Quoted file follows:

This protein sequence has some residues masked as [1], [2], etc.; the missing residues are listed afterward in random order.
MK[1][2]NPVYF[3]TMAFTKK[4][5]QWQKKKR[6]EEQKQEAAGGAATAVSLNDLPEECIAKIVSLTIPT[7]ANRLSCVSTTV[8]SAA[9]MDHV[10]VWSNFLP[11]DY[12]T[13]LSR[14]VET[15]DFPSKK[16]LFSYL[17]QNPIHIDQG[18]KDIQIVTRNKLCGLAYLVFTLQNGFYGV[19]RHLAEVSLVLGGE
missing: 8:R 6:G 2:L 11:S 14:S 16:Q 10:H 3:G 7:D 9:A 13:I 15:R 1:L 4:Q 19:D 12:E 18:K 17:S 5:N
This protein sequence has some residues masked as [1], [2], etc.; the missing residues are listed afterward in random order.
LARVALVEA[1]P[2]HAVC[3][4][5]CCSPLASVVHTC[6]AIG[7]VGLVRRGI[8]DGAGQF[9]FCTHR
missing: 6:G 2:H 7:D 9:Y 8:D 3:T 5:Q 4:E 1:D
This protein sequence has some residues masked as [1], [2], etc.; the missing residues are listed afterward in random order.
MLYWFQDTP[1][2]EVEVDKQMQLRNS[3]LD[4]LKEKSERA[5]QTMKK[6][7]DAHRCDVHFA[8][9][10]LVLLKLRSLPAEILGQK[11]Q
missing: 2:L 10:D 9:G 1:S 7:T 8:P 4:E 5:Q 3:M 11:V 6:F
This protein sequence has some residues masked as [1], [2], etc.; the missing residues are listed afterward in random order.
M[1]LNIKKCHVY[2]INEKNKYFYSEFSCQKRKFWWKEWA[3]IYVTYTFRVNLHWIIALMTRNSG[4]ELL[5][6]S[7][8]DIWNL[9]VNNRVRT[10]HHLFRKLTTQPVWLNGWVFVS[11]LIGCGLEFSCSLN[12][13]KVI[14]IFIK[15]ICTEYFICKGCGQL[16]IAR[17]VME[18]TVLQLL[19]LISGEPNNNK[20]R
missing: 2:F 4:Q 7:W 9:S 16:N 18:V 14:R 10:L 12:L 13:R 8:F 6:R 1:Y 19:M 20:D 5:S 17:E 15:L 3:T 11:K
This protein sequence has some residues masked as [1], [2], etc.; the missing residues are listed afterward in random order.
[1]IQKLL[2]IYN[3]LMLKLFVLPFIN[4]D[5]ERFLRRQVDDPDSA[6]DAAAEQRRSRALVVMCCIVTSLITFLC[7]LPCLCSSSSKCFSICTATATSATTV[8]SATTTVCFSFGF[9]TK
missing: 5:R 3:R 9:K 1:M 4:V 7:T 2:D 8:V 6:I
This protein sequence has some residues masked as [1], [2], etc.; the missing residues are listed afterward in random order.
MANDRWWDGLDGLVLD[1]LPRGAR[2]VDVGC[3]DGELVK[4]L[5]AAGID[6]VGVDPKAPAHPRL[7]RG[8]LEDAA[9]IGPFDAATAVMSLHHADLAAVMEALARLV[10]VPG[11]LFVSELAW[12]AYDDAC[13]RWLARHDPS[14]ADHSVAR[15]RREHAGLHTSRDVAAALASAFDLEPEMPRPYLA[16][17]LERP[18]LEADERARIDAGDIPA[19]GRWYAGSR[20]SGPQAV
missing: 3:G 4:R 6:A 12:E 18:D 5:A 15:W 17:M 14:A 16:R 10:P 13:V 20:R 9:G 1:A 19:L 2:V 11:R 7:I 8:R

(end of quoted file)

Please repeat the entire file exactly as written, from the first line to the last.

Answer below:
This protein sequence has some residues masked as [1], [2], etc.; the missing residues are listed afterward in random order.
MK[1][2]NPVYF[3]TMAFTKK[4][5]QWQKKKR[6]EEQKQEAAGGAATAVSLNDLPEECIAKIVSLTIPT[7]ANRLSCVSTTV[8]SAA[9]MDHV[10]VWSNFLP[11]DY[12]T[13]LSR[14]VET[15]DFPSKK[16]LFSYL[17]QNPIHIDQG[18]KDIQIVTRNKLCGLAYLVFTLQNGFYGV[19]RHLAEVSLVLGGE
missing: 8:R 6:G 2:L 11:S 14:S 16:Q 10:H 3:G 7:D 9:A 13:I 15:R 1:L 4:Q 19:D 12:E 18:K 17:S 5:N
This protein sequence has some residues masked as [1], [2], etc.; the missing residues are listed afterward in random order.
LARVALVEA[1]P[2]HAVC[3][4][5]CCSPLASVVHTC[6]AIG[7]VGLVRRGI[8]DGAGQF[9]FCTHR
missing: 6:G 2:H 7:D 9:Y 8:D 3:T 5:Q 4:E 1:D
This protein sequence has some residues masked as [1], [2], etc.; the missing residues are listed afterward in random order.
MLYWFQDTP[1][2]EVEVDKQMQLRNS[3]LD[4]LKEKSERA[5]QTMKK[6][7]DAHRCDVHFA[8][9][10]LVLLKLRSLPAEILGQK[11]Q
missing: 2:L 10:D 9:G 1:S 7:T 8:P 4:E 5:Q 3:M 11:V 6:F
This protein sequence has some residues masked as [1], [2], etc.; the missing residues are listed afterward in random order.
M[1]LNIKKCHVY[2]INEKNKYFYSEFSCQKRKFWWKEWA[3]IYVTYTFRVNLHWIIALMTRNSG[4]ELL[5][6]S[7][8]DIWNL[9]VNNRVRT[10]HHLFRKLTTQPVWLNGWVFVS[11]LIGCGLEFSCSLN[12][13]KVI[14]IFIK[15]ICTEYFICKGCGQL[16]IAR[17]VME[18]TVLQLL[19]LISGEPNNNK[20]R
missing: 2:F 4:Q 7:W 9:S 16:N 18:V 14:R 10:L 12:L 13:R 8:F 6:R 1:Y 19:M 20:D 5:S 17:E 15:L 3:T 11:K
This protein sequence has some residues masked as [1], [2], etc.; the missing residues are listed afterward in random order.
[1]IQKLL[2]IYN[3]LMLKLFVLPFIN[4]D[5]ERFLRRQVDDPDSA[6]DAAAEQRRSRALVVMCCIVTSLITFLC[7]LPCLCSSSSKCFSICTATATSATTV[8]SATTTVCFSFGF[9]TK
missing: 5:R 3:R 9:K 1:M 4:V 7:T 2:D 8:V 6:I
This protein sequence has some residues masked as [1], [2], etc.; the missing residues are listed afterward in random order.
MANDRWWDGLDGLVLD[1]LPRGAR[2]VDVGC[3]DGELVK[4]L[5]AAGID[6]VGVDPKAPAHPRL[7]RG[8]LEDAA[9]IGPFDAATAVMSLHHADLAAVMEALARLV[10]VPG[11]LFVSELAW[12]AYDDAC[13]RWLARHDPS[14]ADHSVAR[15]RREHAGLHTSRDVAAALASAFDLEPEMPRPYLA[16][17]LERP[18]LEADERARIDAGDIPA[19]GRWYAGSR[20]SGPQAV
missing: 3:G 4:R 6:A 12:E 18:D 5:A 15:W 17:M 14:A 16:R 10:P 13:V 20:R 9:G 1:A 19:L 2:V 11:R 7:I 8:R